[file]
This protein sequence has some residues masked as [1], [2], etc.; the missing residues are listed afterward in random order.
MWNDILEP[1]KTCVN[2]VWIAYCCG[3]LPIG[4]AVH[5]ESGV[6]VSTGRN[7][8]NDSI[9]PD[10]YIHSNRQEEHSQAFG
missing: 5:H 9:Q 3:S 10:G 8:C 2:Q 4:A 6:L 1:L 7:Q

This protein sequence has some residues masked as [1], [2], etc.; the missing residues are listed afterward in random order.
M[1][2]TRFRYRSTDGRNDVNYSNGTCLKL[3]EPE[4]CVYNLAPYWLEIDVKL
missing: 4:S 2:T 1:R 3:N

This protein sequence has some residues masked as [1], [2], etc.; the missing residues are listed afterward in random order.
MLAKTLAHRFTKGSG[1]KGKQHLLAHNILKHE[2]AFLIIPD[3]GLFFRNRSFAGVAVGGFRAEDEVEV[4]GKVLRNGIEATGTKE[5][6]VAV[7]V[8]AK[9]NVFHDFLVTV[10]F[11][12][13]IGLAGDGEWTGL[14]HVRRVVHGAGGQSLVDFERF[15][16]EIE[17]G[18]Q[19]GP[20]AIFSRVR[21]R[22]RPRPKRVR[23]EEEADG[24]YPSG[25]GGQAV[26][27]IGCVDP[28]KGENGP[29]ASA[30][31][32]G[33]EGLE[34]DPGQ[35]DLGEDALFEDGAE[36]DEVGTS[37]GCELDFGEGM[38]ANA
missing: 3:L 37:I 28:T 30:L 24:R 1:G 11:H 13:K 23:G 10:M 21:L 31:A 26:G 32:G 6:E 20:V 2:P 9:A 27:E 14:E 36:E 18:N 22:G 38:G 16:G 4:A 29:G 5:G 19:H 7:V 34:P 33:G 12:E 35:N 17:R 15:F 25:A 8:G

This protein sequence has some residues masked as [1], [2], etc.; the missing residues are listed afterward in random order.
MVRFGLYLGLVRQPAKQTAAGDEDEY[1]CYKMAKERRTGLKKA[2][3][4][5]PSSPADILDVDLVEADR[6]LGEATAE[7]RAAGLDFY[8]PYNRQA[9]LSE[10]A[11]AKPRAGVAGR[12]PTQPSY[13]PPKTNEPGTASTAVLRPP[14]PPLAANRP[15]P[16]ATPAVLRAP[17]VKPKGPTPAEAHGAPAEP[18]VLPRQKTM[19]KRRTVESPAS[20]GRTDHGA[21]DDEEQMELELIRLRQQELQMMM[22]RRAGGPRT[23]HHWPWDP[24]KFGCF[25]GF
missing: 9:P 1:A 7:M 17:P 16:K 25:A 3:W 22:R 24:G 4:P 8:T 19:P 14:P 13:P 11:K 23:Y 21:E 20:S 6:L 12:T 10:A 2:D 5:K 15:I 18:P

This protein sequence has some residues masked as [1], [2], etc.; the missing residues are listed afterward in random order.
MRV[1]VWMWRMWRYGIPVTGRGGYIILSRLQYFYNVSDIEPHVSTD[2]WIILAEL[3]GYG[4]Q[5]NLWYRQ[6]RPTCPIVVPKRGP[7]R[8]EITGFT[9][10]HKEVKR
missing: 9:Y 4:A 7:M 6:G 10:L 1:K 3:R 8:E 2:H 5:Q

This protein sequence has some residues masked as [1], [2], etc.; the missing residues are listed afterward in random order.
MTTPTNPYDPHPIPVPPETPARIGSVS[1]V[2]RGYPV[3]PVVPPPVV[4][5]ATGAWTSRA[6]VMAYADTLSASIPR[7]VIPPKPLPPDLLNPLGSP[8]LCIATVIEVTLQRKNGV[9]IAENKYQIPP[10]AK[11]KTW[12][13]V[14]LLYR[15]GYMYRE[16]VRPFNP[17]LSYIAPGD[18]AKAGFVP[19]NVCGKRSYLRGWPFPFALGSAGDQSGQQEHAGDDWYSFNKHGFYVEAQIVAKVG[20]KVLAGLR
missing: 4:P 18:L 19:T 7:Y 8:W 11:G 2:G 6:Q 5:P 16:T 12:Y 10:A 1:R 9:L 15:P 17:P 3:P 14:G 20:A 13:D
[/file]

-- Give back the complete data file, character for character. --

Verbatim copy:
This protein sequence has some residues masked as [1], [2], etc.; the missing residues are listed afterward in random order.
MWNDILEP[1]KTCVN[2]VWIAYCCG[3]LPIG[4]AVH[5]ESGV[6]VSTGRN[7][8]NDSI[9]PD[10]YIHSNRQEEHSQAFG
missing: 5:H 9:Q 3:S 10:G 8:C 2:Q 4:A 6:L 1:L 7:Q

This protein sequence has some residues masked as [1], [2], etc.; the missing residues are listed afterward in random order.
M[1][2]TRFRYRSTDGRNDVNYSNGTCLKL[3]EPE[4]CVYNLAPYWLEIDVKL
missing: 4:S 2:T 1:R 3:N

This protein sequence has some residues masked as [1], [2], etc.; the missing residues are listed afterward in random order.
MLAKTLAHRFTKGSG[1]KGKQHLLAHNILKHE[2]AFLIIPD[3]GLFFRNRSFAGVAVGGFRAEDEVEV[4]GKVLRNGIEATGTKE[5][6]VAV[7]V[8]AK[9]NVFHDFLVTV[10]F[11][12][13]IGLAGDGEWTGL[14]HVRRVVHGAGGQSLVDFERF[15][16]EIE[17]G[18]Q[19]GP[20]AIFSRVR[21]R[22]RPRPKRVR[23]EEEADG[24]YPSG[25]GGQAV[26][27]IGCVDP[28]KGENGP[29]ASA[30][31][32]G[33]EGLE[34]DPGQ[35]DLGEDALFEDGAE[36]DEVGTS[37]GCELDFGEGM[38]ANA
missing: 3:L 37:I 28:T 30:L 24:R 1:G 11:H 13:K 23:G 10:M 21:L 31:A 26:G 32:G 6:E 20:V 2:P 9:A 27:E 14:E 36:E 18:N 22:G 38:G 16:G 4:A 29:G 5:G 19:H 7:V 34:P 33:G 12:E 35:N 17:R 15:F 25:A 8:G

This protein sequence has some residues masked as [1], [2], etc.; the missing residues are listed afterward in random order.
MVRFGLYLGLVRQPAKQTAAGDEDEY[1]CYKMAKERRTGLKKA[2][3][4][5]PSSPADILDVDLVEADR[6]LGEATAE[7]RAAGLDFY[8]PYNRQA[9]LSE[10]A[11]AKPRAGVAGR[12]PTQPSY[13]PPKTNEPGTASTAVLRPP[14]PPLAANRP[15]P[16]ATPAVLRAP[17]VKPKGPTPAEAHGAPAEP[18]VLPRQKTM[19]KRRTVESPAS[20]GRTDHGA[21]DDEEQMELELIRLRQQELQMMM[22]RRAGGPRT[23]HHWPWDP[24]KFGCF[25]GF
missing: 9:P 1:A 7:M 17:P 16:K 25:A 3:W 22:R 24:G 4:P 8:T 19:P 14:P 13:P 11:K 23:Y 21:E 20:S 6:L 12:T 10:A 2:D 5:K 15:I 18:P

This protein sequence has some residues masked as [1], [2], etc.; the missing residues are listed afterward in random order.
MRV[1]VWMWRMWRYGIPVTGRGGYIILSRLQYFYNVSDIEPHVSTD[2]WIILAEL[3]GYG[4]Q[5]NLWYRQ[6]RPTCPIVVPKRGP[7]R[8]EITGFT[9][10]HKEVKR
missing: 9:Y 4:A 7:M 6:G 10:L 1:K 3:R 8:E 2:H 5:Q

This protein sequence has some residues masked as [1], [2], etc.; the missing residues are listed afterward in random order.
MTTPTNPYDPHPIPVPPETPARIGSVS[1]V[2]RGYPV[3]PVVPPPVV[4][5]ATGAWTSRA[6]VMAYADTLSASIPR[7]VIPPKPLPPDLLNPLGSP[8]LCIATVIEVTLQRKNGV[9]IAENKYQIPP[10]AK[11]KTW[12][13]V[14]LLYR[15]GYMYRE[16]VRPFNP[17]LSYIAPGD[18]AKAGFVP[19]NVCGKRSYLRGWPFPFALGSAGDQSGQQEHAGDDWYSFNKHGFYVEAQIVAKVG[20]KVLAGLR
missing: 4:P 18:L 19:T 7:Y 8:W 11:G 2:G 6:Q 5:P 16:T 12:Y 10:A 1:R 9:L 15:P 17:P 3:P 14:G 20:A 13:D